• Skewed & biased view of Christianity
    If the truth be known,and it certainly isn't here,the Christian faith is far from being the dark,disturbing cultism it is portrayed as here.Any Christian worth their salt would NEVER resort to this type of exploitation and bastardization of the Christian faith,and would never support it,much less allow their children to be mentally and spiritually damaged in this way. This film is so anti-Christian and so wrong on so many levels,it gives a very twisted view of a very good grassroots faith-one that is the foundation of our great country. In the light of the Messiah-fication of Barack Obama,I find it strange that the movie includes a scene of a cardboard cutout of George W. Bush being worshipped by children.I guess Obama hadn't descended from the clouds yet,because i've NEVER seen someone so praised & worshipped in my entire life as Obama has been-and for no good reason.THAT is what's scary....more info
  • jezzzzzzzus
    This is one of the scariest things I have seen in a long time. Basically, it follows a few pre-adolesent teens as they go from their fudimentalist Christian homes to a bible camp, run by pastor Becky Fischer. There, they speak in tounges, roll of the floor, and learn about the evils of abortion, Harry Potter, the Democratic Party and...........well, anyone that does not think exactally the way they do.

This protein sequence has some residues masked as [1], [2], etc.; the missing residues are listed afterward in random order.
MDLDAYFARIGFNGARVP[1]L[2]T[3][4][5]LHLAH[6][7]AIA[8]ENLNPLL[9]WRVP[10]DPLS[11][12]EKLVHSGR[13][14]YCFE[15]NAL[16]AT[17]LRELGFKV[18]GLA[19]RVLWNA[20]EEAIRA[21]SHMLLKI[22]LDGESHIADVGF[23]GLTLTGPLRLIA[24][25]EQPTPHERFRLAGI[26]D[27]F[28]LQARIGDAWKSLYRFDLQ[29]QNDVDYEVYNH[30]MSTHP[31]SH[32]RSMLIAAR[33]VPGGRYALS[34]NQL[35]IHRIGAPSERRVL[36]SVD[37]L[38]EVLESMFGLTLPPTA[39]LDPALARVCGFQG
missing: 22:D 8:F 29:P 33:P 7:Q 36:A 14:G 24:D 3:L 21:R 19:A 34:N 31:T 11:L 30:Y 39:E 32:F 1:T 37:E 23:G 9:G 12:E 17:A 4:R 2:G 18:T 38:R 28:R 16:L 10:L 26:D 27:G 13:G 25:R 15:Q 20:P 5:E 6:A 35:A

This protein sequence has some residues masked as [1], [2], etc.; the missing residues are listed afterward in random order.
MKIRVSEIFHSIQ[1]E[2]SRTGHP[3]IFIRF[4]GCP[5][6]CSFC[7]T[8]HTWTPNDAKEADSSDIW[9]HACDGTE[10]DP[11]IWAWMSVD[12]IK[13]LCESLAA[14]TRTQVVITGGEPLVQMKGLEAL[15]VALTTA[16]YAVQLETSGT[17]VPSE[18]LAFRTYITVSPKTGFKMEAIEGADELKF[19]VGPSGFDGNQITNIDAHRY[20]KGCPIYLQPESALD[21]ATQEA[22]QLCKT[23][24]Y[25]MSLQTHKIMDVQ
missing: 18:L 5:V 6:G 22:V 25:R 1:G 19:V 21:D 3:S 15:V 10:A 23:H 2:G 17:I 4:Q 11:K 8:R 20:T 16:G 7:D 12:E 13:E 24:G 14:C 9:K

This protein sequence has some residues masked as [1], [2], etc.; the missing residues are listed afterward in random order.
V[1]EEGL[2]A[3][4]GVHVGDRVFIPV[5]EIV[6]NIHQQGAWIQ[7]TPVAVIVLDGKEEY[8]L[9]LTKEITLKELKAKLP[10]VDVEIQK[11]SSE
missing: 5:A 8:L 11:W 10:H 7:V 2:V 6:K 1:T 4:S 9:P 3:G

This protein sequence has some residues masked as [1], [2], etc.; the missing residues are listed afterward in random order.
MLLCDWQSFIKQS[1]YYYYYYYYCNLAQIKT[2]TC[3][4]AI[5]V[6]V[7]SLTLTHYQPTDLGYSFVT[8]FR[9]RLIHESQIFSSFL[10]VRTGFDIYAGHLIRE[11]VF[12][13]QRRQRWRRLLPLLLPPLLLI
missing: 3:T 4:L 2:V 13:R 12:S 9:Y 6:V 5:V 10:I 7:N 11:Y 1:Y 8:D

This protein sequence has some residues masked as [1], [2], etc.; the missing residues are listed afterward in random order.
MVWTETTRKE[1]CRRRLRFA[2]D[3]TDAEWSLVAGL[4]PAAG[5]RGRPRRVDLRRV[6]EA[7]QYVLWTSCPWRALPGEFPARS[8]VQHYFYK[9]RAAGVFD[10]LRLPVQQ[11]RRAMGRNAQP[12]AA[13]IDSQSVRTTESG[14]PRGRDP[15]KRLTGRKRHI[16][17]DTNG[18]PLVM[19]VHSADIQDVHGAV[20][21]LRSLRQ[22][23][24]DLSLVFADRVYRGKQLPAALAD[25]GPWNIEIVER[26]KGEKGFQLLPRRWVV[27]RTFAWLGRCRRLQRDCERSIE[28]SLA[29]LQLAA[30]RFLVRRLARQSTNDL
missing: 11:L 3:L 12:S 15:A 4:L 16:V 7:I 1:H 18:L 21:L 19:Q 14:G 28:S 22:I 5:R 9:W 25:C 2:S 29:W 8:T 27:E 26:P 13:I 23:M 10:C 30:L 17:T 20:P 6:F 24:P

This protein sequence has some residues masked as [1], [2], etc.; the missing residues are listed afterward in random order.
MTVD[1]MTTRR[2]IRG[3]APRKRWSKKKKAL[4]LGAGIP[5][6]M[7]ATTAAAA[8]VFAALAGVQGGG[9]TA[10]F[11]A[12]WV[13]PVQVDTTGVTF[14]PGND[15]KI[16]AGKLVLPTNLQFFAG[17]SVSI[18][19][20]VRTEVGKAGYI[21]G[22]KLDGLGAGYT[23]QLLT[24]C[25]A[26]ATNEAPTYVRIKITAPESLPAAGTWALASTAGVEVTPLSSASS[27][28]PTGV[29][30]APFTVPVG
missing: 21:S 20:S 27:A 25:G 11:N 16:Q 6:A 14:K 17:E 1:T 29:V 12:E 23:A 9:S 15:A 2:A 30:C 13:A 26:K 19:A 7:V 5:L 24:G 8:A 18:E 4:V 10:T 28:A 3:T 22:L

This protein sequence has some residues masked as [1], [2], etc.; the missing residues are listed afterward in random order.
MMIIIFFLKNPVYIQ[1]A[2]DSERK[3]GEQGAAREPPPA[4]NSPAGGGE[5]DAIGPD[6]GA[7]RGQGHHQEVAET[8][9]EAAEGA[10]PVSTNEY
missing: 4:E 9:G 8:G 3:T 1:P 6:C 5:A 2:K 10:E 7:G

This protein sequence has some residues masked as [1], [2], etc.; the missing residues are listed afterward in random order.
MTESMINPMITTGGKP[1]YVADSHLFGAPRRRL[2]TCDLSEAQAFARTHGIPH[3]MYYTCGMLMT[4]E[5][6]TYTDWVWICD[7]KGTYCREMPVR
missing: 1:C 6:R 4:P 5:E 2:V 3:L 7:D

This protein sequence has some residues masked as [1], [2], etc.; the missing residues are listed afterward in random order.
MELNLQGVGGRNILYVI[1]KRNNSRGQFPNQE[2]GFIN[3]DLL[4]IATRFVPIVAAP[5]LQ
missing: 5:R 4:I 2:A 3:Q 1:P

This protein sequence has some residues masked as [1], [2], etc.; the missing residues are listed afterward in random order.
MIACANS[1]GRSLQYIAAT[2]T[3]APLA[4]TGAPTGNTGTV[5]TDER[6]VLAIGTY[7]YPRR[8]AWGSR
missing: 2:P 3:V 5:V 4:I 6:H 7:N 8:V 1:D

And the pity is, these are gentle, sweet, nice, kids, but they are being exposed to some of the worst bigotry and intolerance by Ficsher; this fruitcake wants to kill Harry Potter. She has the kids holding spears and dancing to a Jesus Worrier Dance. She also has them praying to a cut out of George W. Bush.

    Most disturbing is that she says she wants her students to have the same fervor for Jesus that Bin-Ladin and co have for Islam. "Excuse me," she declares, "but we have the truth." Ah, well, good thing you told me, I guess its ok then. Now, how many people is it ok for you to get killed?

    She also says kids are a sizeible part of the world's popultion, and good tools to spread this thruth she has a monopoly on. She never sees the kids as people, or if she does, it is only because they think EXACTLY how she does.

    In once sequence, the kids get yelled at for telling ghost stories in their bunks. God does not want them doing this. The staff at this camp needs make more money: how many people in child care know what god wants, PERSICELY. (Actually, God called me last night and said he wants me to have that '63 Corvette I always coveted. Any buyers?)

    Worst is, the kids eat this trash, hook, line and Hymmbook. At the end of Jesus Camp, one of the little girls is out prostlotizing, looks at a women, and says "Oh, I think she's a Muslim." "There are two kinds of people," Mom says, "those who love Jesus and those who don't.' The ones who do, they say, need to take America back. And, so, what happens to the rest of us?

    The filmaking is good, but the problem is, except for a brief segment with an AIR America host (you have heard of comic releif? This is sanity releif,) these people--the adults, not the kids--are never confronted on their hate mongering, and so the question i have of "do you understand how dangerous this all is?" is never put to these nutjobs. I understand the editorial choice of having the filmmakers remain silent, but some of the material here is just too outragous to go unchallanged, and I would have like to seen Fischer have to defend some of these insane positions.